Another ritual associated with Arka plant is called as Arka vivaha or the marriage ceremony with the roots of Arka. In the past, when a man lost his wives to death one after another, a ritual was performed where the man used to marry Arka plant. After this ceremony, the man was believed to be rid of the curse which was making him a widower.

Rediscovering Ancient Wisdom

Many rational minds in 21st century may find this to be a mere superstition, but we must recognise that there is indeed an amazing connection between nature and mankind which our ancestors revered and as a result were blessed with revelations of the hidden truths of nature – many of which modern science has also proved through its own methods.

In the course of time, a great bit of the wisdom hidden in Mother Nature’s gifts, once revealed by our ancient seers and sages, was forgotten. But thankfully there seems to be now a renewed interest in rediscovering these treasures, as we see today greater interest in holistic healing approaches such as Ayurveda and other traditional systems.

Courage and Faith

While courage can take many colours and forms in mundane life or in spiritual life, it has its firm foundation in faith. Faith is a state of unreserved openness to possibilities and profundities of life. Faith is to believe in the unknown, a signpost into the future.

Without a leap of faith, one cannot be courageous enough to build a relationship with one’s ishta deva, chosen deity or one’s Guru. Faith is indeed a pre-requisite for the immense courage needed in spiritual path.

“To walk through life armoured against all fear, peril and disaster, only two things are needed, two that go always together—the Grace of the Divine Mother and on your side an inner state made up of faith, sincerity and surrender.

(Sri Aurobindo, CWSA, Vol. 32, p. 9)

A Story from the Mahabharata

This faith when turned towards your teacher, is one-pointed focus which eventually takes us to the ultimate goal in our path. The power of faith when combined with courage is so clearly demonstrated in the story of Upamanyu in Mahabharata, Adi parva section. Upamanyu was the disciple of the great acharya Ayoda Dhaumya Muni who belonged to the lineage of Rig-Vedic rishis.

Once Upamanyu was instructed by his Guru to take the cows for grazing. When he returned to the ashram and offered his obeisance at the feet of his teacher, his teacher asked him what did Upamanyu eat all day as he wasn’t given food from the ashram. Upamanyu replied that he begged for alms. The Guru instructed him not to do so as he cannot have anything without the alms being offered to his teacher first.

Upamanyu obeyed and continued with his task of taking the cows for grazing. The days passed, and Upamanyu still seemed to be quite fit and healthy. The Guru again asked him what he had been sustaining upon. Upamanyu replied that he was offering to his guru the first alms that he received, but would then go again begging for second time to feed himself. The Guru instructed him that such a practice was not ethically acceptable as he was taking the food away from others in need, which Upamanyu again heartily obeyed.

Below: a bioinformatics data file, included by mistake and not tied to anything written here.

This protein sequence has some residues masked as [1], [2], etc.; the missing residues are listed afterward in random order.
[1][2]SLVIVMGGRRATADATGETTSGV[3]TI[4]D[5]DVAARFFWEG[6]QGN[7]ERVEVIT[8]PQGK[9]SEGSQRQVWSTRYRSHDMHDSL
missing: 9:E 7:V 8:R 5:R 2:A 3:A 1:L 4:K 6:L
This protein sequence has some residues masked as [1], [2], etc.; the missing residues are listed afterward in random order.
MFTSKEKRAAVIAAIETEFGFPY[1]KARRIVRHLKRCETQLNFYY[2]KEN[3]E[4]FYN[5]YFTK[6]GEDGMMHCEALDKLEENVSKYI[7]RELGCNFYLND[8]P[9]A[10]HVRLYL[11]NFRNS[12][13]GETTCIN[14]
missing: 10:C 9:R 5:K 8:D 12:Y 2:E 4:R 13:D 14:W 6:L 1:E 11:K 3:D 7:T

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The story continues with Upamanyu still sustaining pretty well with no sign of weakness, and this time he tells the Guru that he has been living on the cow’s milk. The Acharya says that the cow’s milk is for the calves and not for him, and by taking the milk he is depriving the calves of their food. Upamanyu now stops drinking milk. But again, when seeing him healthy and fit the Guru asks him the source of his sustenance, he says that he lives on the froth that oozes out from the calves’ mouth after they sucked all the milk from the cow.

Again, the Acharya denies Upamanyu this privilege. Now, having nothing to eat, Upamanyu starts eating the flowers and leaves of Arka plant. Not knowing that these flowers are poisonous, he goes blind and falls into a well. When Upamanyu does not return to the Ashram, the Acharya gets concerned and goes searching for him. When he finds him intoxicated and blind, he tells him to pray to the twin Ashwinikumaras, the divine healers and ask for a cure.

Humbly and sincerely, Upamanyu offers his prayers with total faith, trust and courage. Ashwinikumaras are propitiated with Upamanyu’s prayers and come to offer him a cake to cure his blindness. But Upamanyu refuses that his Guru has ordered him not to eat anything offered to him without his permission. They try their best to make him eat, but to no avail. They are immensely pleased with Upamanyu’s steadfast guru-bhakti and not only grant him his health but also bless him with supreme auspiciousness.

Read more in the Flower Meditations HERE.

Stories such as these teach us the subtle meaning of faith, sincerity, trust in the unknown and the courage needed to stay on the path. For this, only one thing is needed and that is to be fearless.

“Fear is hidden consent. When you are afraid of something, it means that you admit its possibility and thus strengthen its hand. It can be said that it is a subconscient consent. Fear can be overcome in many ways. The ways of courage, faith, knowledge are some of them.”

(The Mother, CWM, Vol. 14, pp. 243-244)

Concluding Thoughts

Over the past few months, as I have meditated on the spiritual significance of flowers as intuitively guided by the Mother, I am beginning to not only understand the deeper meaning of these flowers but how they have been guiding humanity and mankind all along in their subtle but profound ways, healing us physically, mentally, emotionally, and of course spiritually.

We know that only by an inward turning and by quietening the noise of the mind and vital through concentration and meditation we can contact the truth of our true, inmost being. Similarly, to reveal the true essence and hidden powers of the flowers, we need to learn how to connect with their consciousness.

For this, we first need to spend some conscious time with them, grow them, see them blossom, talk to them and become friends with them. Only when we interact with nature in full inner awareness will we truly understand her secrets and powers.


~ Design: Biswajita Mohapatra and Beloo Mehra